Unvaccinated teachers cry foul over docked pay – do they have a case?

Unvaccinated teachers cry foul over docked pay – do they have a case?

Unvaccinated teachers in Queensland were recently sent a letter advising them that they will have their pay docked so long as they remain unvaccinated, infuriating the state’s professional teacher association.

The letter – from Anne Crowley, the state’s Education Department assistant director-general in human resources – follows a decision made in December 2021 to suspend unvaccinated teachers without pay.

The teachers had been under investigation for their non-compliance with a direction provided to them as public service employees.

“Your conduct in failing to comply with the direction posed a risk to the health and safety of your co-workers, students and members of the public which was mitigated only by the steps taken by the department to suspend you from duty,” the letter stated.

Crowley noted that a maximum penalty could see their pay reduced for 20 weeks.

Teachers vow to fight back

Tracy Tully, secretary of the Teachers Professional Association of Queensland, told Today that the letter was an "outrage" and that some teachers would be appealing the decision with the Industrial Relations Commission.

"These teachers have been at the forefront of COVID since it started so to all of a sudden treat them like this is absolutely demoralising," Tully said.

"The reason being, it's about punishment, because they can, and it's a small select group and as a small select group they can be targeted easily."

Pat Murphy, president of the Queensland Association of State School Principals, told The Educator the Association "has and always will support the department following the health advice of the medical profession" but declined to comment where matters of disciplinary action against individuals or groups is concerned.

Legal considerations for schools

Mandatory vaccinations for teachers and general staff in schools has been a hot topic in recent months since numerous states have mandated first, second and in some cases, third doses of the COVID-19 vaccination in response to the spread of COVID-19.

Paul O’Halloran, a Partner with Colin Biggers & Paisley, has advised a large number of independent non-government schools on compliance in this area.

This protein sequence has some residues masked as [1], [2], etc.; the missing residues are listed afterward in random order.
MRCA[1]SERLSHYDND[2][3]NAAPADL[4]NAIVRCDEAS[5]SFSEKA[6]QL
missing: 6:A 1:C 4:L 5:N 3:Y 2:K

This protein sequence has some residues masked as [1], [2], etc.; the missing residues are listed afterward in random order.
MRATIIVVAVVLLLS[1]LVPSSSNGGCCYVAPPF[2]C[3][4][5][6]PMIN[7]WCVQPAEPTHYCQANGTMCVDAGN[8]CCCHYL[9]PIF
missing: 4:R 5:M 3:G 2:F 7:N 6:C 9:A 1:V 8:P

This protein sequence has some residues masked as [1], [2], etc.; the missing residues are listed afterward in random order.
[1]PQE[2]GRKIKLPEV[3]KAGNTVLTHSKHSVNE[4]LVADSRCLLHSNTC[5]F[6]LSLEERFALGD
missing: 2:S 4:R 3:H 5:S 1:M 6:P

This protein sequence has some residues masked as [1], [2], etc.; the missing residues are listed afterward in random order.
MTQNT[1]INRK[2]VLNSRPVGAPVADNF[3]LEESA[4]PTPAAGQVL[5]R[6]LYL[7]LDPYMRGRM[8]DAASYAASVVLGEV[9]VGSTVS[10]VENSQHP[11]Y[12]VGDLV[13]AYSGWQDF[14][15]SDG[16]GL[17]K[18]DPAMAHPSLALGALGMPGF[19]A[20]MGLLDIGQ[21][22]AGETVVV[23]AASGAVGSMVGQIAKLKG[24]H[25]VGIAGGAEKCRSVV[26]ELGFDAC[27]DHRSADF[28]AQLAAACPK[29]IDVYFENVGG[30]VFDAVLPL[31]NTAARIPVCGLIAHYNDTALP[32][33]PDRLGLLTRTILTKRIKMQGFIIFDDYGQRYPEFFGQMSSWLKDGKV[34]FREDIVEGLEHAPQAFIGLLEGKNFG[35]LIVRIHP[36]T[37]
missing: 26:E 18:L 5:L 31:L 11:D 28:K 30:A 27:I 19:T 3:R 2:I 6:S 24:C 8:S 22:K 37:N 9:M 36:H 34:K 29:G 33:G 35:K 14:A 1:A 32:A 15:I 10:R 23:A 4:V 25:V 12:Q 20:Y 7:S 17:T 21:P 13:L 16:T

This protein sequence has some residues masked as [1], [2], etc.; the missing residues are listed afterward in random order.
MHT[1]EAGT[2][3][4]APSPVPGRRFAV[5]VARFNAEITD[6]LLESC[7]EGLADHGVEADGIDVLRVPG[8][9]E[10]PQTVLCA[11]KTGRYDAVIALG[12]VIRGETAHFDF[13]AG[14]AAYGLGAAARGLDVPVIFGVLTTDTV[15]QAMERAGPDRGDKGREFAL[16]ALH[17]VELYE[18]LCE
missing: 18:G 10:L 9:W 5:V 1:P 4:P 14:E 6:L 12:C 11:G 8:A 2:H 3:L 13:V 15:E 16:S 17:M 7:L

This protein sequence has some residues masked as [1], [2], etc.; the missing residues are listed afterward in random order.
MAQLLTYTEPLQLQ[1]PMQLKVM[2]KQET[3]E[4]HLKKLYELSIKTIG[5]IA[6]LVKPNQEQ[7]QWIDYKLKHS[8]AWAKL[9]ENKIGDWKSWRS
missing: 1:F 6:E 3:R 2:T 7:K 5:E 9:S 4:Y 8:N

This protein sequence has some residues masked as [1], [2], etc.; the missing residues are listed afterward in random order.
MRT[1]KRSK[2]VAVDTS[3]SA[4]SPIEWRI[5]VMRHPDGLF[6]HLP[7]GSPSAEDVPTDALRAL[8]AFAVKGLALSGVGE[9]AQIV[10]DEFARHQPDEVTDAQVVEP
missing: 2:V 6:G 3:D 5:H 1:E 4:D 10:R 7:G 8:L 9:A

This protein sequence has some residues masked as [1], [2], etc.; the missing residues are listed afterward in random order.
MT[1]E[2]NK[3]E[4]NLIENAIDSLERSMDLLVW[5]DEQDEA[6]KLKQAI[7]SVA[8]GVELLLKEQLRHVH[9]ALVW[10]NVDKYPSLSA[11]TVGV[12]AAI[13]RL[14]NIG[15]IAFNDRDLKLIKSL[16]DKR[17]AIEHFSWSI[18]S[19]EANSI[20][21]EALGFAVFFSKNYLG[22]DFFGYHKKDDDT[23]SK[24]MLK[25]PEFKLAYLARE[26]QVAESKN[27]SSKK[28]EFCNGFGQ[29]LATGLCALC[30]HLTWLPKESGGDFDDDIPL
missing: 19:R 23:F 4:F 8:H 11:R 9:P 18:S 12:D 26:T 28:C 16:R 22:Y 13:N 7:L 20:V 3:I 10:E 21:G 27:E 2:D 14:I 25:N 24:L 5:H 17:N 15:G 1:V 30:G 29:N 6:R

He says many employers, including schools, are currently dealing with unfair dismissal claims lodged in the Fair Work Commission in response to disciplinary action taken against staff who have refused to comply with government directions to receive the COVID vaccination.

“A staff member who can demonstrate a legitimate medical contraindication to the vaccine cannot be required to be vaccinated,” O’Halloran told The Educator.

“In my experience, most refusals, which represent a very small number of staff in most schools, are not based on legitimate medical contraindications, but are based on vaccine hesitancy largely focused on a fear of the vaccine and whether it has been properly tested on humans.”

O’Halloran said some more obscure objections relate to perceived rights under the Australian Constitution or views about bodily integrity.

When it comes to the sorts of outcomes dismissed employees achieve in unfair dismissal claims, O’Halloran said he is yet to see an unfair dismissal claim in this area involving a school proceeding to a contested hearing.

“However, I am sure it’s just a matter of time. At present, initial matters are resolving privately in Fair Work Commission conciliation conferences. Statistics from the Fair Work Commission indicate that 47% of unfair dismissal claims resolve at conciliation for under $4,000,” he said.

So, how can schools mitigate dismissals for non-compliance on vaccine mandates?

O’Halloran said he would encourage schools to think carefully and seek advice when dismissing any staff member for a refusal to be vaccinated.

“Consideration of redeployment or adjustments to the staff member’s role may be necessary, including considering what aspects of the role (if any) could legitimately be done remotely,” he said.

“Establishing that the school has consulted broadly about the requirement to be vaccinated will be important as will detailed internal education on the benefits and effectiveness of vaccines in fighting COVID-19.”